health care providers that serve these populations, and the knowledge
and skills necessary to adequately serve them are lacking.
1999, the Institute of Medicine (IOM) published its landmark
report, Lesbian Health:Current Assessment and Directions
for the Future. The report indicated several important reasons
for directing attention to lesbian health issues:
“To gain knowledge to improve the health status and health care of lesbians.Lesbians share many health risks and experiences in the health care system with
women in general. For lesbians' health care to be both cost-effective and appropriate,
the scope of their health problems must be better understood. Knowledge of areas
in which the health of lesbians differs from that of other women may provide
insights to improve the health of all women.
To confirm beliefs and to counter misconceptions about the health risks
of lesbians. In the face of little empirical information, there are
numerous beliefs, myths, and misconceptions about the health risks of lesbians
that can affect their health
outcomes. These beliefs are often shared both by health care providers and by
lesbians themselves. Some of these beliefs may be true; others are not. These
beliefs include perceptions that lesbians do not need regular Pap tests or routine
gynecological care, that they do not contract HIV/AIDS, and that there is an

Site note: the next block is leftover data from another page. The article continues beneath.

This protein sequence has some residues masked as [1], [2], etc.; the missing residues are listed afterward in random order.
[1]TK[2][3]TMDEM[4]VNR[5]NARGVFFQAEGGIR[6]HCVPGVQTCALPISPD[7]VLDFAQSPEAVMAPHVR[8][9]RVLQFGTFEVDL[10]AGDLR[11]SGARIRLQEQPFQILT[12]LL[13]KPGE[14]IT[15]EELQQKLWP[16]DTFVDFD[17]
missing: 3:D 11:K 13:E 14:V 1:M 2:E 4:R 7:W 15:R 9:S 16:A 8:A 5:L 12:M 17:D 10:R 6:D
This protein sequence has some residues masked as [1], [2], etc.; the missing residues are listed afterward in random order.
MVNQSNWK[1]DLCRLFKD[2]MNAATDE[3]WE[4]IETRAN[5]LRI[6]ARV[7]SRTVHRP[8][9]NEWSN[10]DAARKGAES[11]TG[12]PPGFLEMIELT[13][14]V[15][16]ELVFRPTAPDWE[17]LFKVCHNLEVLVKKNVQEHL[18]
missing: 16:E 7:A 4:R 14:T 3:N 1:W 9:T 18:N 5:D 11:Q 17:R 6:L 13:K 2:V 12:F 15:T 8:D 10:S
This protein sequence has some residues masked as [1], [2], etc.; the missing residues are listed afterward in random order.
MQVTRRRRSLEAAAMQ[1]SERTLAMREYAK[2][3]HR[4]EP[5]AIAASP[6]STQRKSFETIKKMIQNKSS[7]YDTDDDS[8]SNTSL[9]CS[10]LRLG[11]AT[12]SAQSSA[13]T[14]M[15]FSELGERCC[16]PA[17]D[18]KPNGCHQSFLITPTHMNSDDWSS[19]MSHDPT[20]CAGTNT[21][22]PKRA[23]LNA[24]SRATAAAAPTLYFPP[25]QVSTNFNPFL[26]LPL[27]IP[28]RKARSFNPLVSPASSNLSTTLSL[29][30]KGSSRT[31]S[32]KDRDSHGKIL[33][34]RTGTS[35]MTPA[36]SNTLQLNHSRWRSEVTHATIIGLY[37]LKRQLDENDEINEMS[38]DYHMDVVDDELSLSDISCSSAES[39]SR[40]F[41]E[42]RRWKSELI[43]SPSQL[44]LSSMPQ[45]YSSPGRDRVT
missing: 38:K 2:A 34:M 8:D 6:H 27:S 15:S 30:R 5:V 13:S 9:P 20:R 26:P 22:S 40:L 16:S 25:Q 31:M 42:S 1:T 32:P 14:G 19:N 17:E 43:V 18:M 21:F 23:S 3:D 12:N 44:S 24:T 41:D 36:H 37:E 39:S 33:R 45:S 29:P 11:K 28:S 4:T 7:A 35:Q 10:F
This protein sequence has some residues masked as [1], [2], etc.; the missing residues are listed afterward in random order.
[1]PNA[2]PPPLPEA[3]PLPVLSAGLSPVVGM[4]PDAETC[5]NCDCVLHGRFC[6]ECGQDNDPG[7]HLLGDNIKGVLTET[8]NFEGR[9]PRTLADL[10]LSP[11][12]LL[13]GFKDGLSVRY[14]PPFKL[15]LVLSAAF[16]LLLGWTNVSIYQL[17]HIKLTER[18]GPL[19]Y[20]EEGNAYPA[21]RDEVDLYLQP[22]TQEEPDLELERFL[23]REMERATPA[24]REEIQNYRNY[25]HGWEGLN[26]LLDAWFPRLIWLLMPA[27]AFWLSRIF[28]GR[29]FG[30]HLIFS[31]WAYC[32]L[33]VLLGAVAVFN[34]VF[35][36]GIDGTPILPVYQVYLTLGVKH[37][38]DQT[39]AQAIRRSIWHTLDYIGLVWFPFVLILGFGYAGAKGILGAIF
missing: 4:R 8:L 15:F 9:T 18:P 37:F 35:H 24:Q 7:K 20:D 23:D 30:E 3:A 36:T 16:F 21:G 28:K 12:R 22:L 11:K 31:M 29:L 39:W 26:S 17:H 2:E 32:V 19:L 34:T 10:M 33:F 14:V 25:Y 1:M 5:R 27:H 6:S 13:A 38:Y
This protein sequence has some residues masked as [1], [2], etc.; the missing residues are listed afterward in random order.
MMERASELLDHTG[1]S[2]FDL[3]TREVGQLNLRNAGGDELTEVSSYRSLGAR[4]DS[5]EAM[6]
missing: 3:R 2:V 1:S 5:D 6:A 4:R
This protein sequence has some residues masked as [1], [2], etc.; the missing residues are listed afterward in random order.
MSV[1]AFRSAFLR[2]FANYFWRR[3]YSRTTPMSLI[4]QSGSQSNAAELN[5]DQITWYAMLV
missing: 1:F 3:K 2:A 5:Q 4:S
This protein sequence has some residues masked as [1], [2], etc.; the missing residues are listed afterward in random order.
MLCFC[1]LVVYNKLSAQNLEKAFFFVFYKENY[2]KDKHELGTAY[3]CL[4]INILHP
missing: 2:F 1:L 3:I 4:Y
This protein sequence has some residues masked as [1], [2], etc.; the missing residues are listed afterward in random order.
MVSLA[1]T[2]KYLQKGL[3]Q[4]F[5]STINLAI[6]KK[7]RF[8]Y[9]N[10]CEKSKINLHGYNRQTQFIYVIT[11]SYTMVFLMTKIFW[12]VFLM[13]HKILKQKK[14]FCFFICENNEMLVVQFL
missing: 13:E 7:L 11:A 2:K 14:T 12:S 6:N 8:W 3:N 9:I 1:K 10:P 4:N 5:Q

epidemic of breast cancer in the lesbian community.
To identify health conditions for which lesbians are at risk or tend
to be at
greater risk than heterosexual women or women in general. A large body of epidemiological
research has identified factors that place people at risk for health and mental
health problems, with gender differences existing for many of these risk factors.
However, because information about subjects' sexual preferences has not been
collected in these studies, it is not possible to determine whether the lesbians
who presumably are included in the samples differed from or were like other women
with respect to these risk factors. In fact, some factors assumed to place women
at risk for or to protect them against health disorders might not be present
at the same levels or operate in the same ways for lesbians. In addition to facing
many of the same stressors as heterosexual women, women who self-identify as
lesbian may also experience stressors not commonly faced by heterosexual women,
such as "stigmatization" both within and outside the health care setting.
It is important to identify and understand those factors that are unique to lesbians
and their impact on health”.
Solarz, A (Ed.), 1999. Lesbian Health: Current Assessment and Directions
the Future. New York: NAP. Executive Summary.
What types of topics or health issues does LHRC research address?
Among those addressed in on-going or future studies are the
following: access to health care, aging, breast cancer incidence
coming out process, HIV transmission, complementary therapies,
cultural effects of stigmatization, depression, parenting and